Saturday’s U.S. Olympic Team Trials for Marathon in Los Angeles can be likened to the can-can — the high-kicking cabaret dance that modern Olympic Games founder Pierre de Coubertin likely saw in the nightclubs of Paris.
But the dance, in which up to three men and three women will earn spots at the Rio de Janeiro 2016 Olympic Games, would be a series of questions:
• Can a first-time marathoner who won 2012 Olympic silver in the 10,000-meter (Galen Rupp) excel at 26.2 miles, and can he finish in the top-three amid temperatures in the high 70s?
• Can a 40-year-old UCLA legend (Meb Keflezighi) make the U.S. team for the fourth time, and can he recapture the magic that helped him win Boston in 2014, a year after the bombing tragedy?
• Can the three women who made the 2012 U.S. Olympic Marathon Team (Shalane Flanagan, Kara Goucher, Desiree Linden) repeat in 2016, or can the wife of recently retired distance great Ryan Hall (Sara Hall) keep the family legend going?
As of Wednesday, 168 men and 202 women had declared for the live-televised event (NBC at 1 p.m. Eastern) — all having a recent marathon time of no more than 2 hours, 19 minutes (men) or 2:45 (women), or comparable half-marathon marks.
In a letsrun.com poll, the top three picks to win the men’s race were former Oregon star Rupp, the rookie at this distance who holds the American 10,000-meter record; Dathan “Ritz” Ritzenhein, a 10K Olympian who was fourth in the marathon trials four years ago; and 2012 trials winner Keflezighi, the former UCLA Bruin who won Boston at 38 but now is three months shy of 41.
Bob Larsen, longtime coach of San Diego-based Keflezighi, told Runner’s World: “I keep telling people that I am too old to coach (at 77) and he is too old to run. But somehow we muddle through.”
Among the two dozen qualifiers who aren’t running in the trials are 2012 U.S. Olympic Team members Abdi Abdirahman (left calf injury) and Hall, whose 2:04:58 from the 2011 Boston Marathon remains the fastest American mark. (Though the Boston course is not eligible for official records.)
At July’s track and field Olympic trials in Eugene, Oregon, Rupp plans to run the 5K and 10K. He has said that if he finishes in the top three there, he might scrap the marathon. So if Rupp earns an Olympic berth this weekend, the fourth-place man in LA could still have a shot to run for Team USA on Aug. 21 in Rio de Janeiro.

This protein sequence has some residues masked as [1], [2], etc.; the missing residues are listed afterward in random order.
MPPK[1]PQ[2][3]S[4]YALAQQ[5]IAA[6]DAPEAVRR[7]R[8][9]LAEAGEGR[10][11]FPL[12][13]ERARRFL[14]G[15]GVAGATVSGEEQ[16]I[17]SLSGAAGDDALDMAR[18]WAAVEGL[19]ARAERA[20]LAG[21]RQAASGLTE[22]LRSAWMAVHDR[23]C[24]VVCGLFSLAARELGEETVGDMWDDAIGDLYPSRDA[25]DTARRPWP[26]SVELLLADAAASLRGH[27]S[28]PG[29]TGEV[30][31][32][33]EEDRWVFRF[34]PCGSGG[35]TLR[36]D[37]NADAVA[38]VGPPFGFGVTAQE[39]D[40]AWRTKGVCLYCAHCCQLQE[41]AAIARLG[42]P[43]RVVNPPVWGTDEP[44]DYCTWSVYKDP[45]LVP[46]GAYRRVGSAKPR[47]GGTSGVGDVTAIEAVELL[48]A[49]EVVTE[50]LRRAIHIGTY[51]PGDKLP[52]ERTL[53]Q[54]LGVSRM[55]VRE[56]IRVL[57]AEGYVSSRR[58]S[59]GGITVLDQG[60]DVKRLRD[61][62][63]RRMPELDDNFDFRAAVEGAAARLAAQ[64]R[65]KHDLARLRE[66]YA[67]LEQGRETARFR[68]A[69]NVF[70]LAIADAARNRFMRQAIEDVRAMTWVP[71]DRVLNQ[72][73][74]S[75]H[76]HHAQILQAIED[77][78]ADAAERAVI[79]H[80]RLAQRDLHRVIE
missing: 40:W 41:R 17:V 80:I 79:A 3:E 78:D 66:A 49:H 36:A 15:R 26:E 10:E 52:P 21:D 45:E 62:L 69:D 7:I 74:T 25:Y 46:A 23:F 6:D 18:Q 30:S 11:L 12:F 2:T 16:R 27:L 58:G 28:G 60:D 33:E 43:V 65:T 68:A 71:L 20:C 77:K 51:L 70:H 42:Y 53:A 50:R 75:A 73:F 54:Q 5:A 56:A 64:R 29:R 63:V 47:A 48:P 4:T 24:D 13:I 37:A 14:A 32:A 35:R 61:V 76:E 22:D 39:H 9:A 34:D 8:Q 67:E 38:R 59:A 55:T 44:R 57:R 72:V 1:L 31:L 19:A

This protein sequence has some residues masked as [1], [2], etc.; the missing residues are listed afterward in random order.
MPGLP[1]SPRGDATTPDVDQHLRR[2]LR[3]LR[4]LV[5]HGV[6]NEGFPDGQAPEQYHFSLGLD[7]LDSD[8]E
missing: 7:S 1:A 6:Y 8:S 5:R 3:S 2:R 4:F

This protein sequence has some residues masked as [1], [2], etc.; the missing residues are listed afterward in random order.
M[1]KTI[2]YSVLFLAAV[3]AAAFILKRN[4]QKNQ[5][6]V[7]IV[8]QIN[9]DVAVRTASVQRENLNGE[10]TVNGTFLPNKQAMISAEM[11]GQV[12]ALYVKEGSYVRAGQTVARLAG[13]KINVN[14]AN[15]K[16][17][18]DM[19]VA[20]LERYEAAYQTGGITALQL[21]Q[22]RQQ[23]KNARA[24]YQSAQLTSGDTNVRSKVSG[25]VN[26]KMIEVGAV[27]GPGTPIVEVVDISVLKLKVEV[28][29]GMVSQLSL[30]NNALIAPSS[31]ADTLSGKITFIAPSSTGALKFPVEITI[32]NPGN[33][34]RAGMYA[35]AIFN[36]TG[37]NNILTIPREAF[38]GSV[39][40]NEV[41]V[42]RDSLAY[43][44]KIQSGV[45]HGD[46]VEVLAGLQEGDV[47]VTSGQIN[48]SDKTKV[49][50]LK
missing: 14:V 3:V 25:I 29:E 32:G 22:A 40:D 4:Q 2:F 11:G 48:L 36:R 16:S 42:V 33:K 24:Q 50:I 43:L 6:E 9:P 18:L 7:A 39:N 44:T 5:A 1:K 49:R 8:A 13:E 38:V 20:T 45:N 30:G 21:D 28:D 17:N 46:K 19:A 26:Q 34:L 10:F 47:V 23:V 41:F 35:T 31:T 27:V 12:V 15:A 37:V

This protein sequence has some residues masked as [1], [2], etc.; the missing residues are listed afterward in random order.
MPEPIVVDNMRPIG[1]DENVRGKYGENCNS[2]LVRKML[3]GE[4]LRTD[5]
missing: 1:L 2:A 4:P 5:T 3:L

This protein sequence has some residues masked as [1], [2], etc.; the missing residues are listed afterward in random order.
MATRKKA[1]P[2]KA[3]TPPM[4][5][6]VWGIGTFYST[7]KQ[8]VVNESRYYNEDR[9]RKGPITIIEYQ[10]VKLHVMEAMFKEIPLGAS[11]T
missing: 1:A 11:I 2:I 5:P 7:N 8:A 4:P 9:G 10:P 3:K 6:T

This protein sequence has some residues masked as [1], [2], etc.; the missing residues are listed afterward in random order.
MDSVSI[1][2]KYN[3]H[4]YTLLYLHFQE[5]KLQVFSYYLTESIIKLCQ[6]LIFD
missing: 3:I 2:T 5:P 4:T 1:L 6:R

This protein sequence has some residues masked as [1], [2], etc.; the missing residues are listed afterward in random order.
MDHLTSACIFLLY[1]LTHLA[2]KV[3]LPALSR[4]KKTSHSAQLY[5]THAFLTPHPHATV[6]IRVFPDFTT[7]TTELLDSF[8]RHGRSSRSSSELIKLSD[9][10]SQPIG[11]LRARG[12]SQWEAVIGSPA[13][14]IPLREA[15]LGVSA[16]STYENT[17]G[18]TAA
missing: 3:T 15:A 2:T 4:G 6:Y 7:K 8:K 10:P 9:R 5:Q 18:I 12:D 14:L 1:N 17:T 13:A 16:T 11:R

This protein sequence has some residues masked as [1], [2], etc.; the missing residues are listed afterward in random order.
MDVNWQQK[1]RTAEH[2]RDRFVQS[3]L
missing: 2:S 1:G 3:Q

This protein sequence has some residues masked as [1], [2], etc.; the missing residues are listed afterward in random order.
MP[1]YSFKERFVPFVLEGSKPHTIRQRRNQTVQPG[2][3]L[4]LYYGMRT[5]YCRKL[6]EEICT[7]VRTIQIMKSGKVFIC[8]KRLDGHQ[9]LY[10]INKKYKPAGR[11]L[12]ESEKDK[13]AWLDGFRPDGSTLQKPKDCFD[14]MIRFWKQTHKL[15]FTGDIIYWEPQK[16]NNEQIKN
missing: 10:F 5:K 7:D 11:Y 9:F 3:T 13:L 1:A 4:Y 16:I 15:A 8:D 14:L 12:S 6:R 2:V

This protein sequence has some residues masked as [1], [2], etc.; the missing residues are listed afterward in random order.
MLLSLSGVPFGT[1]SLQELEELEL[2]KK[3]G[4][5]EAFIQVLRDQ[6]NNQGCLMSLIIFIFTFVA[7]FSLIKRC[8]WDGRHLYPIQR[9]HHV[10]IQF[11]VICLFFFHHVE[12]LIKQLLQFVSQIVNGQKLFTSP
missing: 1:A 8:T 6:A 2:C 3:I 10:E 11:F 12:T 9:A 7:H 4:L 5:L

The Olympic race, on the final day of the Games, starts at 9:30 a.m. The LA race, thanks to television needs, starts at 10:06 a.m. for men and 10:22 for women. Brutal heat such as Beijing’s in 2008 is not expected, but the National Weather Service was forecasting temperatures of 72 degrees at 10 a.m. and 77 at noon — challenging conditions. Few clouds and little wind are forecast, but the humidity was expected to start at 31 percent but drop only a little at noon.
The Los Angeles Times reported that some entrants have trained recently in warm Florida and San Diego, and Runner’s World quoted a physiologist as saying: “A heat-acclimated runner can expect to perform 2 to 3 percent better in a warm marathon, and up to 5 percent better if the weather turns even hotter.”
The fastest women by qualifying time are 2012 Olympic team members Flanagan (2:21:14) and Linden (2:23:54), the top American at Boston this year (fourth). The No. 3 time was posted by Amy Cragg (2:27:03), who as Amy Hastings was fourth at the 2012 trials but made the 10K team and placed 11th in London. But 2004 Olympic bronze medalist Deena Kastor (2:27:47), who turns 43 Sunday — the day of the Los Angeles Marathon on a different course — withdrew Wednesday with a gluteus injury.
Flanagan, 34, is the daughter of track photographer Cheryl Treworgy, who as Cheryl Bridges in 1971 set a women’s marathon world record. Flanagan will be shooting for her fourth Olympic team after running on the track in 2004 and 2008.
The 12th-fastest qualifier is Sara Hall (2:31:14), Ryan’s wife, who has made the finals in three track Olympic trials but never the team.
A 15-member Runner’s World panel predicted the top 10 men and women in L.A., agreeing with the reader poll on top three, but adding these for the top six: 6-foot-4 Luke Puskedra (2:10:24); Kenya native and 10K star Sam Chelanga, who became a U.S. citizen last August; and Jared Ward, who a year ago ran a personal record 2:12:56 in hot conditions at the LA Marathon.
The same expert poll put Flanagan, Linden and Cragg as top three women, followed by two-time Olympian Kara Goucher; three-time Olympian Kastor; and Serena Burla (2:28:01), who in 2010 underwent surgery for a rare cancer called synovial sarcoma. An egg-sized tumor was removed as well as half of her hamstring muscle.